Walt Disney Co attempts to alleviate the bad publicity about the workers sleeping in their cars and rely on union food banks, and has agreed to raise the minimum wage for some workers from $ 11 per hour to $ 15
Members of four unions Ticket vendors, drivers, cleaners, shop assistants, and truck and bus drivers at the Disneyland Resort in Anaheim ̵
Disney and local executives were quick to congratulate themselves on a "historic" and "unprecedented" deal, but members of the two largest unions in the resort representing food service and hotel workers were not included. Neither were several thousand non-unionized workers. Disneyland employs about 30,000 people, while the deal includes about 8,600.
"We are the largest union in Disneyland and we are not included in this contract," explains Christopher Duarte, President of Workers United Local 50 Food Workers, the Guardian said. "This is progress, but it can not be the end result, which is not the solution to our problems."
The stage for a brutal showdown on an initiative to be presented to the Anaheim electorate in November is the Ramp Up $ 15 / Hr For Employees Of Large Enterprises
The election initiative, which targets a major local hotel developer and Disneyland, would demand further wage increases of up to $ 18 per hour by 2022 – at that point in time State-mandated minimum wage of $ 15 per group A group of local business interests has already attempted to define the electoral initiative as a "job killer" that discourages investment and makes everyone poorer.
The initiative's champions claim that it is unacceptable that taxpayers should invest hundreds of millions of dollars in corporate subsidies to spend more money on millions of people living on the edge of poverty.
"If you want to take money from the city and tax money, you should offer good jobs," said Duarte. "Today's payroll business shows that Disney can do better, they have the economic strength to take care of their" performers "and pay them more."
For months, Disney has lost a fight to shake off the accusation that it will increase its business profits at the expense of its workers. The reason was not helped by reports this week that General Manager, Robert Iger, will personally do well north of $ 100m in stocks and cash bonuses this year as Disney's $ 71 billion acquisition of 21st Century Fox Entertainment divisions progresses ,  Bob Iger with his wife in Sun Valley, Idaho. The CEO will make over $ 100 million from the potential 21st Century Fox acquisition. "src =" https://i.guim.co.uk/img/media/aae5adc115b4e0bc08800d04779014a7a9d4f366/0_331_6095_3657/master/6095.jpg?w=300&q=55&auto=format&usm=12&fit=max&s=a01b15157bbd838bf27e88bddc0dfed7 "/>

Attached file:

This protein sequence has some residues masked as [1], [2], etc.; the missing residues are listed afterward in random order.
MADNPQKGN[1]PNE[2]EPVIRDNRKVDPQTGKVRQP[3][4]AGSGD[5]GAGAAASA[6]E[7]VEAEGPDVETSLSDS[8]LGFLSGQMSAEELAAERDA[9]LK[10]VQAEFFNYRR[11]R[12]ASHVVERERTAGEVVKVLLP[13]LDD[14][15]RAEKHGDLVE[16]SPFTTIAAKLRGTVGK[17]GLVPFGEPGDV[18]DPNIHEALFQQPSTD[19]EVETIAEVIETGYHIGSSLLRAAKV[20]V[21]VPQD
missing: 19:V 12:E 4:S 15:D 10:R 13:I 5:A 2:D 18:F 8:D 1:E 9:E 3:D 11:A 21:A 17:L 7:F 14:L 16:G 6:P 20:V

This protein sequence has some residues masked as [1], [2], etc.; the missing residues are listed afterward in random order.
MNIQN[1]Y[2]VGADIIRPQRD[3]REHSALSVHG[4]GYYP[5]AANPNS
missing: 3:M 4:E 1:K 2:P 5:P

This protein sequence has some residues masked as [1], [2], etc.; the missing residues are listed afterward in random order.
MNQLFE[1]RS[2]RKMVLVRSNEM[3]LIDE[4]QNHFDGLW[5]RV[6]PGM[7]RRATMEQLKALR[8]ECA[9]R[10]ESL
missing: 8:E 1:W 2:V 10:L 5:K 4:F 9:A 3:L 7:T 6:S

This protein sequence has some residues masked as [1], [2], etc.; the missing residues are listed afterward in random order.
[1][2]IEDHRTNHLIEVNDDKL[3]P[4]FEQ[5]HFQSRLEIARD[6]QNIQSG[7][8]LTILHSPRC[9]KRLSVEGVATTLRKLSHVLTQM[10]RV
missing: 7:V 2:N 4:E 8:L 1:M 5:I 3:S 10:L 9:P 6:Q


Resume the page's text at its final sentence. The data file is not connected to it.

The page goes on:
A union-sponsored study released in February showed that real wages had fallen by 15% since 2000. Nearly three-quarters of resort workers said they could not cover the cost of living and 11% were homeless at some point
Disney tried to portray the study as unscientific and inaccurate, but the unions used it as an important negotiating factor in their contract negotiations. Meanwhile, newspapers around the world have told the story of a 61-year-old night-time caretaker at the resort who died alone in her car and was only discovered when the stink of her decaying body struck almost three weeks later.
Bernie Sanders, former Democratic presidential candidate, held a rally in Anaheim last month calling for economic justice. He also sponsored a letter signed by 22 other members of Congress calling on Iger to pay his workers a living wage.
Less than a month later, Disneyland offered the four unions in the negotiations a minimum wage increase of $ 11 to $ 13.25 at the end of June, and an increase to $ 15 from January 1.
Josh D & # 39; Amaro, director of the Disneyland Resort, said in a statement that the payroll business is an "investment in our occupation," providing a path to better pay and career development in the future. But local political leaders and the unions have recognized a huge and growing imbalance between the cost of living in and around Anaheim and the salaries of the city's largest employer.
A study published in 2017 by a district government consortium and business leaders said a worker earning just under $ 20 an hour would have to work 70 hours a week to afford a two-bedroom apartment. The think tank that produced the union-sponsored study believes that Disneyland workers would ideally need $ 23 an hour to make ends meet.